Think reintroduced wolves aren’t causing a big problem for ranchers and farmers? Think again.
Siddoway Ranch in southeastern Idaho is reeling after 176 sheep were killed Saturday after being chased by two wolves, according to KTVB in Boise, Idaho.
In what’s being called a “freak incident” by wildlife officials, a flock of 2,400 sheep—most of them lambs—was grazing on public land in the Caribou-Targhee National Forest when they were pursued by two wolves. Most of the sheep had been trampled or asphyxiated, huddling together in a large mass near a rocky ridge line. Fewer than 10 sheep were bitten, and one was partially consumed.
Wildlife officials say it is the largest loss by wolves in state history.
According to Todd Grimm, director of Wildlife Services for the U.S. Department of Agriculture in Boise, attacks like this are uncommon, as wolf packs tend to scatter sheep, not concentrate them.
“I would consider this a freak incident,” Grimm told KTVB. “We have had some pile ups from time to time, and most of those are because of black bears, and even [mountain] lions.”
Whether it’s common or not, it’s bad news for the Siddoway family.
“My husband and I have been fighting this whole issue our entire lives,” Cindy Siddoway, whose family owns the ranch, said. “We’re putting out thousands of animals that are just sitting ducks.”
The Siddoways own over 19,000 sheep, and each animal is valued at $200 a head, according to USDA loss compensation. Total damage for the Siddoways would then amount to about $35,000. Unfortunately for the ranchers, it doesn’t just stop at sheep—the family has also lost a few Great Pyrenees guard dogs and a horse to wolf attacks in the last few months.
Perhaps worst of all is that the Siddoways may not be compensated. KTVB reported no herder has been compensated through Idaho’s compensation program in the last two years. Though the money is available, lately it has been tied up in sequesters.
Along with the mounting financial losses, the Siddoways will be forced to deal with the wolves by themselves.
Of course, this isn’t the first time wolves have caused problems. Last October, we received a series of graphic photos after a wolf pack had killed a hunting dog in Wisconsin. Wolves aren’t the only ones wreaking havoc either, as canine cousins like coyotes and wild dogs have been reported decimating deer populations and livestock. Wolf hunting has also created quite a stir, with opposition going so far as to send death threats to hunters who take wolves.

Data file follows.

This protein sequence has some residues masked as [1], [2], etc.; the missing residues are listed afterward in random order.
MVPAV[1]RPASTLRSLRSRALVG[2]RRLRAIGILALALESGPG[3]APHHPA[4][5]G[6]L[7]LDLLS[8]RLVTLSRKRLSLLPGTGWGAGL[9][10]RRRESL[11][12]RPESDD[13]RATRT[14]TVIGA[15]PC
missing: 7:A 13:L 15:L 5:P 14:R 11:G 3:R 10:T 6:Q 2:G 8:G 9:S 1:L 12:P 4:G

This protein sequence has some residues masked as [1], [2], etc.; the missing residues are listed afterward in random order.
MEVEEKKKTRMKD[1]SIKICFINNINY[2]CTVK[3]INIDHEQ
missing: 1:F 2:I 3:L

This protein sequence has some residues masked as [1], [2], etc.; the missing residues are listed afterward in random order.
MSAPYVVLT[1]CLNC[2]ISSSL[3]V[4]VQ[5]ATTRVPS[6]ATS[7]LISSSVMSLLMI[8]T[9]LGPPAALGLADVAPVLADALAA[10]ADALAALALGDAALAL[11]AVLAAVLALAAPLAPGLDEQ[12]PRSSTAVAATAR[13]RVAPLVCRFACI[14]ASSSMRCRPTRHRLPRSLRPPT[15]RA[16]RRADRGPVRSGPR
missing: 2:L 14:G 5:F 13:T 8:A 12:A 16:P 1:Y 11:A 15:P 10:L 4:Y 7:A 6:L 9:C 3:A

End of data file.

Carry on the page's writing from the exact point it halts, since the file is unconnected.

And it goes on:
In October 2012, Hill and his hunting group were tracking a bear in Wisconsin—in an area familiar to them—with the use of their hound dogs, when one of the dogs got separated from the group and was brutally killed by a pack of wolves. The dog was a 1 1/2 year old female Treeing Walker and was killed in Douglas County. Read the full story at Petersen's Hunting.
Siddoway Ranch in southeastern Idaho was shocked in August 2013 after 176 sheep were killed by two wolves, according to KTVB in Boise, Idaho. Check out the full story at Petersen's Hunting.
Therein lies the problem. When wolves are left unchecked, they can, and do, decimate ungulate populations to the point where few animals are left. All those folks who say they only kill the sick and weak have never watched a pack of wolves eat a healthy, mature bull caribou alive as I have. They have never seen the trail of death a pack of wolves leaves behind as it kills to teach its pups how to hunt, or just for fun, eating little of the animals whose lives they have just ended.
"I’ve seen where wolves have killed Dall sheep rams at the top of the mountain in the deep snow of spring, watched them chase mountain goats along the tree line of a Southeast Alaska forest in August, and shred a cow elk in the Yellowstone basin," Robb said. Read the full story at Petersen's Hunting.
Dennis Nitz, a Wisconsin native and one of five people to kill a wolf in 2012 during the state’s first annual season, said he received death threats within minutes of posting his photos of the wolf to Facebook. Nitz was one of over 1,000 people to receive a permit, while over 20,000 people applied for the right to hunt wolves this year. Read the full story at Petersen's Hunting.
If anything, the alarming dingo problem is a foreshadow of things to come in the U.S. if wolf and coyote numbers aren’t effectively managed. As is the case stateside, Australian animal rights activists paint the dingo in an almost exclusively rosy light, even blaming the death of children in dingo attacks on the parents’ lack of situational awareness. Read the full story at Petersen's Hunting.
In 2012, the Minnesota Supreme Court rejected an effort by the Center for Biological Diversity and Howling for Wolves to stop the hunt from taking place. Despite their claims that Department of Natural Resources officials didn’t adequately consider public opinion in the matter, Chief Justice Lorie Gildea thought otherwise. Read the full story at Petersen's Hunting.
It seems that Pearce, from Idaho, just doesn’t care. On an archery elk hunt this past weekend near Clayton, Idaho, Pearce spent almost an hour calling in elk, only to find himself surrounded by a pack of wolves. As at least five wolves circled him, one made it within 40 yards. That’s when Pearce decided to turn the tables on the pack. Read the full story at Petersen's Hunting.
Noah Graham, 16, found that out personally when a wolf attacked him in Minnesota while he was camping with his girlfriend. Real the full story at Petersen's Hunting.